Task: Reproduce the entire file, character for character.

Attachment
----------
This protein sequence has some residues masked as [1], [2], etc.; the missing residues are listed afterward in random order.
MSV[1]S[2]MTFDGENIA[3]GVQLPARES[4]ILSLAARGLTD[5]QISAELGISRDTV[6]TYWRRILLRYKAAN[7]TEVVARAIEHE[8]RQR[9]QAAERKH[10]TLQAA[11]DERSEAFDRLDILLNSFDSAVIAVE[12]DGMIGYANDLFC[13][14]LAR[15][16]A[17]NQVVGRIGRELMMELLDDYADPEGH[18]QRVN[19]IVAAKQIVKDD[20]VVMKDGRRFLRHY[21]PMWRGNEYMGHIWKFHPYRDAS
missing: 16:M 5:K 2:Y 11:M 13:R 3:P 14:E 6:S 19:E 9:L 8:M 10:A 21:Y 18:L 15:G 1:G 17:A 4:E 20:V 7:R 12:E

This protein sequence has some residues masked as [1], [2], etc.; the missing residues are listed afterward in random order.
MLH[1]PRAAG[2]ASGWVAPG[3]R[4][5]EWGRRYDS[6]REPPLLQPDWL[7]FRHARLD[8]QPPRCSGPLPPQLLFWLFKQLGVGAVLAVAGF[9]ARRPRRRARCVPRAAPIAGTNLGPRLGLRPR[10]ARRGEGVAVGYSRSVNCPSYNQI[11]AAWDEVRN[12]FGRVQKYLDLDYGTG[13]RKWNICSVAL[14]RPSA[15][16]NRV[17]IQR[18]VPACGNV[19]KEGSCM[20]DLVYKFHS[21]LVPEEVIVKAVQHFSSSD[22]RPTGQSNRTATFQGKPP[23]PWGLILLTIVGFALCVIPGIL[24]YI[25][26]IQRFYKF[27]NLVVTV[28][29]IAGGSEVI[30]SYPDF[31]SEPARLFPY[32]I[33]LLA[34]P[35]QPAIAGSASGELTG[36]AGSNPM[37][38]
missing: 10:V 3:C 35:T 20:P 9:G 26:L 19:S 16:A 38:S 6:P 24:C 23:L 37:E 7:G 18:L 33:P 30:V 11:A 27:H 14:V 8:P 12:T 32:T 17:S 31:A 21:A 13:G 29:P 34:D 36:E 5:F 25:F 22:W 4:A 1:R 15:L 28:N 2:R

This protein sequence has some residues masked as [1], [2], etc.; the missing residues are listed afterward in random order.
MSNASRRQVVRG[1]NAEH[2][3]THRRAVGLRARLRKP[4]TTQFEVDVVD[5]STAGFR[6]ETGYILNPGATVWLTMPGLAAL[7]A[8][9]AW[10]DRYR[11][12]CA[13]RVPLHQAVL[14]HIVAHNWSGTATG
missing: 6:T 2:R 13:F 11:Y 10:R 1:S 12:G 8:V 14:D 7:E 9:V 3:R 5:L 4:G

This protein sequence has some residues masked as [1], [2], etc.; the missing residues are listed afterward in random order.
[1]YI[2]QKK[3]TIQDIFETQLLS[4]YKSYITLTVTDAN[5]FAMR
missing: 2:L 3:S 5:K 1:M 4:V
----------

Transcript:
This protein sequence has some residues masked as [1], [2], etc.; the missing residues are listed afterward in random order.
MSV[1]S[2]MTFDGENIA[3]GVQLPARES[4]ILSLAARGLTD[5]QISAELGISRDTV[6]TYWRRILLRYKAAN[7]TEVVARAIEHE[8]RQR[9]QAAERKH[10]TLQAA[11]DERSEAFDRLDILLNSFDSAVIAVE[12]DGMIGYANDLFC[13][14]LAR[15][16]A[17]NQVVGRIGRELMMELLDDYADPEGH[18]QRVN[19]IVAAKQIVKDD[20]VVMKDGRRFLRHY[21]PMWRGNEYMGHIWKFHPYRDAS
missing: 16:M 5:K 2:Y 11:M 13:R 3:P 14:E 6:S 19:E 9:L 8:M 10:A 21:Y 18:L 15:G 1:G 17:A 4:E 20:V 7:R 12:E

This protein sequence has some residues masked as [1], [2], etc.; the missing residues are listed afterward in random order.
MLH[1]PRAAG[2]ASGWVAPG[3]R[4][5]EWGRRYDS[6]REPPLLQPDWL[7]FRHARLD[8]QPPRCSGPLPPQLLFWLFKQLGVGAVLAVAGF[9]ARRPRRRARCVPRAAPIAGTNLGPRLGLRPR[10]ARRGEGVAVGYSRSVNCPSYNQI[11]AAWDEVRN[12]FGRVQKYLDLDYGTG[13]RKWNICSVAL[14]RPSA[15][16]NRV[17]IQR[18]VPACGNV[19]KEGSCM[20]DLVYKFHS[21]LVPEEVIVKAVQHFSSSD[22]RPTGQSNRTATFQGKPP[23]PWGLILLTIVGFALCVIPGIL[24]YI[25][26]IQRFYKF[27]NLVVTV[28][29]IAGGSEVI[30]SYPDF[31]SEPARLFPY[32]I[33]LLA[34]P[35]QPAIAGSASGELTG[36]AGSNPM[37][38]
missing: 10:V 3:C 35:T 20:P 9:G 26:L 19:S 16:A 38:S 6:P 24:C 23:L 37:E 7:G 18:L 33:P 30:V 11:A 27:H 14:V 8:P 12:T 32:T 17:S 31:A 21:A 13:G 29:P 34:D 36:E 5:F 25:F 22:W 4:A 1:R 15:L 28:N 2:R

This protein sequence has some residues masked as [1], [2], etc.; the missing residues are listed afterward in random order.
MSNASRRQVVRG[1]NAEH[2][3]THRRAVGLRARLRKP[4]TTQFEVDVVD[5]STAGFR[6]ETGYILNPGATVWLTMPGLAAL[7]A[8][9]AW[10]DRYR[11][12]CA[13]RVPLHQAVL[14]HIVAHNWSGTATG
missing: 6:T 2:R 13:F 11:Y 10:R 1:S 12:G 8:V 14:D 7:E 9:V 3:R 5:L 4:G

This protein sequence has some residues masked as [1], [2], etc.; the missing residues are listed afterward in random order.
[1]YI[2]QKK[3]TIQDIFETQLLS[4]YKSYITLTVTDAN[5]FAMR
missing: 2:L 3:S 5:K 1:M 4:V